3. Add the gscope definitions and save the configuration.

  4. Apply the gscopes to your search index.

Gscopes configuration file format

Each line in a gscopes configuration file follows the following format:

<gscope ID> <pattern or query that must match for the gscope to be set>


gscope ID

is an alphanumeric ASCII string no longer than 64 characters. White space and all other punctuation are not permitted. Additionally, gscopes prefixed with Fun in any upper or lower case form are reserved for internal use only.

pattern or query

For gscopes.cfg: a regex pattern which is matched against the document’s URL. For query-gscopes.cfg: a valid search query specified using the Funnelback query language.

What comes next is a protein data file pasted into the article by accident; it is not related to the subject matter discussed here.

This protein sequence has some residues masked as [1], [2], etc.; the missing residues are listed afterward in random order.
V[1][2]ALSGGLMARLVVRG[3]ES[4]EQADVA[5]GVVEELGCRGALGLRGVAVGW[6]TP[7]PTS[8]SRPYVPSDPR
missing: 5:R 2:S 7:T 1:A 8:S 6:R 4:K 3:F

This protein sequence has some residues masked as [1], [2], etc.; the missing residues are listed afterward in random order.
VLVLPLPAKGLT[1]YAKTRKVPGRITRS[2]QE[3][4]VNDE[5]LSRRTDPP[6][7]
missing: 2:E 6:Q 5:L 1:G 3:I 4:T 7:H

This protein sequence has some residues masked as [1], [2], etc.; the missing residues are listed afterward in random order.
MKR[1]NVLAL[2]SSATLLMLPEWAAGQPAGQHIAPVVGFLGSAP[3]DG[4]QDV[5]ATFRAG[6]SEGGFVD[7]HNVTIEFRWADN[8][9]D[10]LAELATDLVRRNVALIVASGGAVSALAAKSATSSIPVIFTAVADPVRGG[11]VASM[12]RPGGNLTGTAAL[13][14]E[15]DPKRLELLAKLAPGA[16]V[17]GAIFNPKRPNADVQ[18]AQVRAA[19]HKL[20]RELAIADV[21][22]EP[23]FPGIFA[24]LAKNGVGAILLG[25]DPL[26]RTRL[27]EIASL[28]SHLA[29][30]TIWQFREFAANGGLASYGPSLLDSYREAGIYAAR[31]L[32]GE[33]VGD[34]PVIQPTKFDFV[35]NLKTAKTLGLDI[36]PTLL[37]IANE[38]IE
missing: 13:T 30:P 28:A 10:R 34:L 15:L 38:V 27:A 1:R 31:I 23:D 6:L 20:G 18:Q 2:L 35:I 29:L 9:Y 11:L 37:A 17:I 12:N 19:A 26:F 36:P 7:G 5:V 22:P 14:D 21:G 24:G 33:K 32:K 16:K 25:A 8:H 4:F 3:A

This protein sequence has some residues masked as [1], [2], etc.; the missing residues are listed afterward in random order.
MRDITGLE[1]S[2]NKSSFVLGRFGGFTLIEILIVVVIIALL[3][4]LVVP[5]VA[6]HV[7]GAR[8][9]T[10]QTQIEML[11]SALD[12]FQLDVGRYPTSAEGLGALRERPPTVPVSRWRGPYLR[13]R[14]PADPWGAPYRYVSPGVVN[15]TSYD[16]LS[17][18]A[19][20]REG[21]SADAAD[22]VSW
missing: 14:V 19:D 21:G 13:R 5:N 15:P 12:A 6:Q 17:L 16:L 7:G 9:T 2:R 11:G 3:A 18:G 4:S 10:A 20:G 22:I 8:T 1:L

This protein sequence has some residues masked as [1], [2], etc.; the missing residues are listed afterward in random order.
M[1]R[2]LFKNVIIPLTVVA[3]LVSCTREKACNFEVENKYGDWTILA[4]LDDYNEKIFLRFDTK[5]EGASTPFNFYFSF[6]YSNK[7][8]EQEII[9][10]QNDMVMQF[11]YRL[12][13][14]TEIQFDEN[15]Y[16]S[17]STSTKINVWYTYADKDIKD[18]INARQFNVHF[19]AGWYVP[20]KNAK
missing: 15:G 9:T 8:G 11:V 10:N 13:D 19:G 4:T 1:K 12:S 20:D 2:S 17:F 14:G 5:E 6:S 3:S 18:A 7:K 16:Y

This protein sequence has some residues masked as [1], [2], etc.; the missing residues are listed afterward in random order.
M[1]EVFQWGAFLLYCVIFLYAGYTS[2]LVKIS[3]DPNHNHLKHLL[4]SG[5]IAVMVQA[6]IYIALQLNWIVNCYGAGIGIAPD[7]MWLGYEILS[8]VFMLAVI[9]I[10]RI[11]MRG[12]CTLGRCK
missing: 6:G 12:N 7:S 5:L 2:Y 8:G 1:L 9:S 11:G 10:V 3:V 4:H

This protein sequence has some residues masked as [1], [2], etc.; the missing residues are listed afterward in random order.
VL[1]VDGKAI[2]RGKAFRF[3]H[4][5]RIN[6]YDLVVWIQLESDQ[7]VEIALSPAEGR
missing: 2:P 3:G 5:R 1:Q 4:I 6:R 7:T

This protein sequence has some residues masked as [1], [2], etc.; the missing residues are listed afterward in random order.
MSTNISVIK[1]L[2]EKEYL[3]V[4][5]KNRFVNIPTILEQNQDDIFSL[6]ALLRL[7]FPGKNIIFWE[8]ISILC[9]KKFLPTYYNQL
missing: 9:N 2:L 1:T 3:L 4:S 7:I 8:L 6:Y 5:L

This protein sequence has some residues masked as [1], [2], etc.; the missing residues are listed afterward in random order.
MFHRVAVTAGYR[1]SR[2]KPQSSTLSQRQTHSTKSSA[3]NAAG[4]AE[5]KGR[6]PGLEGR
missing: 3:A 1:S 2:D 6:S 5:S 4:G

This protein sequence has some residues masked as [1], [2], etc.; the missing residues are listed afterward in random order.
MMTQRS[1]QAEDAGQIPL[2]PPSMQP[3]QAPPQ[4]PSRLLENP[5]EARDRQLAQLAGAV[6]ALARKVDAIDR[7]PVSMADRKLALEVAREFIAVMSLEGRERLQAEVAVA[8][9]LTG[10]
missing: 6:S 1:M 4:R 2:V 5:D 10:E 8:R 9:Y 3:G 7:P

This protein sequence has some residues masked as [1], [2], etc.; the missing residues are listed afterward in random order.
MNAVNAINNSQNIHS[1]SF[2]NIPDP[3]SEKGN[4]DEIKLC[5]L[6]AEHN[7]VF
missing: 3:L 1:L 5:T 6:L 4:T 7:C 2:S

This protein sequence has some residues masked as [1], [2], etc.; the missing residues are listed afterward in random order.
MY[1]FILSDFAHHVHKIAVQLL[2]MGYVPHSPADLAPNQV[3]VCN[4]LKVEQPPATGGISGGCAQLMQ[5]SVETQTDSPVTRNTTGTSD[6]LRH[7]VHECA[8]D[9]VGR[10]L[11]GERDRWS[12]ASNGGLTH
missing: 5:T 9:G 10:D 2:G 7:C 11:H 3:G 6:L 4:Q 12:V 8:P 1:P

Setting a pattern that matches everything else

This setting only applies to URL-based gscopes defined in gscopes.cfg

The data source configuration option gscopes.other_gscope, if set, defines a gscope ID to apply to all other items in the search index that do not match another gscope ID in your gscopes.cfg.


If you set the following in your data source configuration:


and have the following in your gscopes.cfg:

pdf \.pdf$
word \.docx$
excel \.xlsx$

After you apply these gscopes to your index you will have:

  • All URLs ending in .pdf are assigned the pdf gscope.

  • All URLs ending in .docx are assigned the word gscope.

  • All URLs ending in .xlsx are assigned the excel gscope.

  • Everything else assigned the notspecified gscope.

Setting advanced options

This setting only applies to URL-based gscopes defined in gscopes.cfg

The data source configuration option gscopes.options can be used to apply advanced gscope options.

Available options:


Sets the pattern type within gscopes.cfg to be a Perl 5 regular expression (default)


Sets the pattern type within gscopes.cfg to be an exact match to a URL (http:// can be omitted for http URLs).